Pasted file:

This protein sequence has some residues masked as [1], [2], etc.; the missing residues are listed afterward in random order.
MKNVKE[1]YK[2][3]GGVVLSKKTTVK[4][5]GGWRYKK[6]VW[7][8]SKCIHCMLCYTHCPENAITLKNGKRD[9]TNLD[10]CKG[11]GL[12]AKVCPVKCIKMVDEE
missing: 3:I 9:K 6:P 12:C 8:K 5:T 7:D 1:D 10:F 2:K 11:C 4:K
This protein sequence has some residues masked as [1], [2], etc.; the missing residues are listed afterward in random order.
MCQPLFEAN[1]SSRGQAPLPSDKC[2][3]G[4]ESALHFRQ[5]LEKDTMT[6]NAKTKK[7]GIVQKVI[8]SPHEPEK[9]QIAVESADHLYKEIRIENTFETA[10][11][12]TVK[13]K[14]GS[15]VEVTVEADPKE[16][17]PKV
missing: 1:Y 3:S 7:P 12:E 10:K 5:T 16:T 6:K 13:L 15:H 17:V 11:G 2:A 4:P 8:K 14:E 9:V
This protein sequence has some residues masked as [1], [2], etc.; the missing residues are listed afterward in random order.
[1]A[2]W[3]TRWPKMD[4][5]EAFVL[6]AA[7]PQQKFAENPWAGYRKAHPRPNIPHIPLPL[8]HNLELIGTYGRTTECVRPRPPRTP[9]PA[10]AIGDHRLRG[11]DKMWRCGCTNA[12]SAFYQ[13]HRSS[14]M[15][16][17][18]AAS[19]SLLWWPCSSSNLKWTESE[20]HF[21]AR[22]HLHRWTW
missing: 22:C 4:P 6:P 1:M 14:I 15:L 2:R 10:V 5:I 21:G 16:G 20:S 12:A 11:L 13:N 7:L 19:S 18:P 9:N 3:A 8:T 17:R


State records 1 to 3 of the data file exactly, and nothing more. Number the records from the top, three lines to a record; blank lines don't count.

This protein sequence has some residues masked as [1], [2], etc.; the missing residues are listed afterward in random order.
MKNVKE[1]YK[2][3]GGVVLSKKTTVK[4][5]GGWRYKK[6]VW[7][8]SKCIHCMLCYTHCPENAITLKNGKRD[9]TNLD[10]CKG[11]GL[12]AKVCPVKCIKMVDEE
missing: 3:I 9:K 6:P 12:C 8:K 5:T 7:D 1:D 10:F 2:K 11:C 4:K
This protein sequence has some residues masked as [1], [2], etc.; the missing residues are listed afterward in random order.
MCQPLFEAN[1]SSRGQAPLPSDKC[2][3]G[4]ESALHFRQ[5]LEKDTMT[6]NAKTKK[7]GIVQKVI[8]SPHEPEK[9]QIAVESADHLYKEIRIENTFETA[10][11][12]TVK[13]K[14]GS[15]VEVTVEADPKE[16][17]PKV
missing: 1:Y 3:S 7:P 12:E 10:K 5:T 16:T 6:K 13:L 15:H 17:V 11:G 2:A 4:P 8:K 14:E 9:V
This protein sequence has some residues masked as [1], [2], etc.; the missing residues are listed afterward in random order.
[1]A[2]W[3]TRWPKMD[4][5]EAFVL[6]AA[7]PQQKFAENPWAGYRKAHPRPNIPHIPLPL[8]HNLELIGTYGRTTECVRPRPPRTP[9]PA[10]AIGDHRLRG[11]DKMWRCGCTNA[12]SAFYQ[13]HRSS[14]M[15][16][17][18]AAS[19]SLLWWPCSSSNLKWTESE[20]HF[21]AR[22]HLHRWTW
missing: 22:C 4:P 6:P 1:M 14:I 15:L 2:R 10:V 5:I 21:G 16:G 20:S 12:A 11:L 13:N 7:L 19:S 18:P 9:N 3:A 8:T 17:R